Sunday, June 21, 2009

Metal Gear Solid 2 - Understanding the Game

I've been writing down a few ideas here and there as topics for this blog, but I have Metal Gear Solid 2 on the brain, seeing as i completed the game on Saturday.

Upon doing so, I scoured the internet for any academic writing I could find pertaining to the game's narrative (especially the final two hours). I came up with some links that helped me understand what I had sat through. Well not only the ending, but what Kojima was actually doing within the narrative of the game itself.

*One criticism I often have of academic writing is that I sometimes think people delve too deep. They try to illicit meaning out of work that might not necessarily have deep meaning. I still kind of hold that to be true, but I think it's all very subjective. One person might be able to find meaning in what might be considered the lowest form of culture or entertainment, while another person might not get anything out of some of the great works of literature. In fact, that person might go so far as to lamblast people who did find meaning as pretentious or too eager. For this blog I'm taking the road of subjectivity to the fullest. Feel free to disagree with my readings of games, but please try and put reasoning behind your words. That is all I ask.

The reason I went off on that tangent is because Kojima's games and especially Metal Gear Solid 2 (from now on referred to as MGS2) divides people. It does this for many reasons, and the three academic works I discovered and read through kind of touch on that in different ways. The game certainly affected me, as I'm considering putting it in my top 20 games based on its narrative alone (I am fickle and this list changes from time to time). What I will do now is provide links to these essays and then discuss what they are about, why i found them interesting and hopefully through this exercise, will be able to form some of my own thoughts about the game.

Link Numero uno:

The first link written by James Howell in 2007 takes the approach of MGS2 when compared to its predecessor Metal Gear Solid. It explores what people expect of a video game sequel and how MGS2 delivers on a couple of those expectations, but then usurps said expectations creating an experience while reminiscent of the first game, is infuriating for its fans.

I only played through the original MGS a year or so ago. Like MGS2, i ended up wholeheartedly enjoying this spy thriller full of science fiction, and super natural elements. A game where revelations, double-crosses and secrets are spewed out at the player with wild abandon. In essence, a narrative assault, especially when coming from a stealth based video game.

MGS2 delivers the same narrative assault in my opinion, but there are many links to the first game. There is a cyborg ninja, there is a rag tag group of supernatural terrorists, there are many characters from the first game, and you do get to play as Solid Snake (at least for the first couple of hours). In fact, part of the ending reveals that most of the game was a training exercise meant to recreate Shadow Moses (the events of MGS). Howell's essay takes most of these similar elements and explains how they heighten your expectation of what MGS delivered and then refuse to pay that expectation off in MGS2. The epitome of this is one word, Raiden.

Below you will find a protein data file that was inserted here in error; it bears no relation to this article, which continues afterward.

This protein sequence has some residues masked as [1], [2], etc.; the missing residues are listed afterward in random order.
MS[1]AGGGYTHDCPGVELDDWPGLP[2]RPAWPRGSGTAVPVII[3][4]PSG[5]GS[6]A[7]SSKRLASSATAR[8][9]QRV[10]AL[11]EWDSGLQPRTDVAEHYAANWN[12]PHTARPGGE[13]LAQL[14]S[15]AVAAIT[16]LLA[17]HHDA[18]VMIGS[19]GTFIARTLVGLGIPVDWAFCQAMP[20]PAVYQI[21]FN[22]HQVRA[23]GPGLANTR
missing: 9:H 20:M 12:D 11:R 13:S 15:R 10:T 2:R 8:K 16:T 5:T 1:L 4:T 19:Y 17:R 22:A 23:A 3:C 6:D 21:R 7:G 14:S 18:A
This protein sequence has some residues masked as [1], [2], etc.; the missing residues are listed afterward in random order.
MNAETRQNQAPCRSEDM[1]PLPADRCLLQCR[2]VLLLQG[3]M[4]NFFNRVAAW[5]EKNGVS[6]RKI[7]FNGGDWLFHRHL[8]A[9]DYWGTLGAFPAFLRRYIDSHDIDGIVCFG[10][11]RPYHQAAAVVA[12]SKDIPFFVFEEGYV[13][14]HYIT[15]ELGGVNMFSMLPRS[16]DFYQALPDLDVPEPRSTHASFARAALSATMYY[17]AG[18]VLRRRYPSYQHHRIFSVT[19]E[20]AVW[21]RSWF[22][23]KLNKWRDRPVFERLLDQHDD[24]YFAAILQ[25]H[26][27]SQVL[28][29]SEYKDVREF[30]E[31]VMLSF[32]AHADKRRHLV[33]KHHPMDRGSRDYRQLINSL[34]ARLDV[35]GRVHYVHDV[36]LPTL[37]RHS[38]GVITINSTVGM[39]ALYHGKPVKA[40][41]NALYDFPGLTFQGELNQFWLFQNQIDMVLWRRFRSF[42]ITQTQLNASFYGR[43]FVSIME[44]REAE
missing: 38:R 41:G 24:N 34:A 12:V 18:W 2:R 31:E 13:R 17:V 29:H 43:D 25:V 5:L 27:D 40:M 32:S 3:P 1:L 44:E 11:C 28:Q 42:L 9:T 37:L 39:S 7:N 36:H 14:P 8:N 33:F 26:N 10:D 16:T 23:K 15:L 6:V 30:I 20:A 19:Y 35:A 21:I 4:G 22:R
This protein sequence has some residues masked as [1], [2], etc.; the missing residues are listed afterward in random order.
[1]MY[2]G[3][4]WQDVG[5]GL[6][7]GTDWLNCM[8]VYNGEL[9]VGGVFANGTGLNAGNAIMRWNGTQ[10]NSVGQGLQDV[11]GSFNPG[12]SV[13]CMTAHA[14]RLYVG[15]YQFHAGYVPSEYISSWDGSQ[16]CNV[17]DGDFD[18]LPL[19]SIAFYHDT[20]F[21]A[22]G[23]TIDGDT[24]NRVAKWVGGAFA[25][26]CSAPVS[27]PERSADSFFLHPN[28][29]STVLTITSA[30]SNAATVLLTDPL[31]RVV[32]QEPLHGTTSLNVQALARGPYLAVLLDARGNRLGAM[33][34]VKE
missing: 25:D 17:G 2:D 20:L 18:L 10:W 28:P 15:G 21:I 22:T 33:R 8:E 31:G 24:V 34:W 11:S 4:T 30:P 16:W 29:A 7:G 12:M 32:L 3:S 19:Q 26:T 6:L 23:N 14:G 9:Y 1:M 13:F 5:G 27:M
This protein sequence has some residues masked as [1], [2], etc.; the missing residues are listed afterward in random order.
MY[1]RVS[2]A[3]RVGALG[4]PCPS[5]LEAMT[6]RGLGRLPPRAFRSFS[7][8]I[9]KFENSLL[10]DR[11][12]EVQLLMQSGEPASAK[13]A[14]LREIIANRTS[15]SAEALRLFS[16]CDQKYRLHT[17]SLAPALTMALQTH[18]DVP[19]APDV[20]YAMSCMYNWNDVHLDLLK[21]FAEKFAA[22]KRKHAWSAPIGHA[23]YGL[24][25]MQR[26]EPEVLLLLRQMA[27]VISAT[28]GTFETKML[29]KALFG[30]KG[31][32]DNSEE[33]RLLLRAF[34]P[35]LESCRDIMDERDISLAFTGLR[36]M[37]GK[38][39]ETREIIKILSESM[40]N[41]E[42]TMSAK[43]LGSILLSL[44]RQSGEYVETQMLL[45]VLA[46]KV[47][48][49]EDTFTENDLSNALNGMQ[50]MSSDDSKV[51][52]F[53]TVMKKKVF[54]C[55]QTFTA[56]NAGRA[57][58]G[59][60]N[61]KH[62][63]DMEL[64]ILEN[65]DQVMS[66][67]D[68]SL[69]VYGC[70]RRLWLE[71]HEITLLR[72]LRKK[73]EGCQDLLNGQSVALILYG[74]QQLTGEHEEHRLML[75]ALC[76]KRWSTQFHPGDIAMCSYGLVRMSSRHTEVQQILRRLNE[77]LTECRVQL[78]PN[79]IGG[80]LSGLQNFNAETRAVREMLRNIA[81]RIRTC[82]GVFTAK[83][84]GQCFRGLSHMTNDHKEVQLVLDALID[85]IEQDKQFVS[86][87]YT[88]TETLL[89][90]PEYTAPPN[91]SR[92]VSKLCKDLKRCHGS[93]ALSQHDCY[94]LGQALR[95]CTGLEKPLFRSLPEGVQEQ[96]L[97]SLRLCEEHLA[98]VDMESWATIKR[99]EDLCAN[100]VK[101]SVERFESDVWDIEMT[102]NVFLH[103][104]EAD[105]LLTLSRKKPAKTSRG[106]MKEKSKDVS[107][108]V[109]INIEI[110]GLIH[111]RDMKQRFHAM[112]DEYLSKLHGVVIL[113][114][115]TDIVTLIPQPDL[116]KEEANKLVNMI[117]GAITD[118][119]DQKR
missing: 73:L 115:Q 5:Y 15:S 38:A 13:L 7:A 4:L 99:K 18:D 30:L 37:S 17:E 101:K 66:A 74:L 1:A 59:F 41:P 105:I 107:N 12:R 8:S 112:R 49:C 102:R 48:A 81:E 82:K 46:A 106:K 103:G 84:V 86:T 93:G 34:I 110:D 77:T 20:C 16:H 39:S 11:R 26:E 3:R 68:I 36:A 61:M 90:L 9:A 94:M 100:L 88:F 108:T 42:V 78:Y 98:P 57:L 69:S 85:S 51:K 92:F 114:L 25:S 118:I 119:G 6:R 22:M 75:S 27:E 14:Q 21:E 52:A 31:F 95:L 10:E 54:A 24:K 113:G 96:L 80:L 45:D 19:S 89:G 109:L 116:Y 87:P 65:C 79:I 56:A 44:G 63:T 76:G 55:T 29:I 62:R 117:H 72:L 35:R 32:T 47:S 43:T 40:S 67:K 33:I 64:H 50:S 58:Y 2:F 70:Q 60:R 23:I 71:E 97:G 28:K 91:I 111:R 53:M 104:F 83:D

Link dues:

This is quite an extensive look into the ending of MGS2 by one Artemio Urbina. It includes links and readings to many outside sources on the subject matter and themes presented by Kojima in this game. A transcript of the ending is also available to aid discussion through the paper.

If I had to sum the theme of MGS2 up succintly, I would probably say something along the lines of 'the free distribution of information in our digital age hampering our evolution as a species'. It's a little more complex with secret societies, AI, genetics, virtual reality, betrayal, etc, but like the first MGS, Kojima is able to weave something thought provoking in a narrative that really shares more in common with pulp novels, cheesy action movies, and government conspiracy thrillers.

If the last couple of hours of MGS2 confused you or angered you, this reading might clarify some things.

Link Three:

This article by Tim Rogers was discovered last year while I was researching an essay on 'new games journalism'. It approaches MGS2 as one of the first postmodern videogames (Earthbound probably taking the mantle of first). This article is all about approaching MGS2 as a game that knows it's a game. Explaining how Kojima wanted to write a story only a videogame could tell, Rogers explores how Raiden is a true videogame character, and how the MGS2 narrative plays with the idea of knowing it's all a game.

Art is purely subjective (as I also established earlier are people's readings into it). I think it can be argued that a game such as MGS2 that runs the reactions of astonished to repulsed to confused, and possibly even to indifferent, fufills its duty as an art form.

Also I'd like to put forth the idea that not many people in the mainstream go out of their way to experience something different in the art world. By creating a sequel to a beloved game that was so radically different on purpose, in order to circumvent people's expectations and to open up some thoughts on the digital world they live in, was a bold move by Kojima.

I have yet to play Metal Gear Solid 3 but I have to wonder if it will have a similar effect.

1 comment:

  1. Dave! Good read mate, well done.

    Good position too, looking forward to reading more.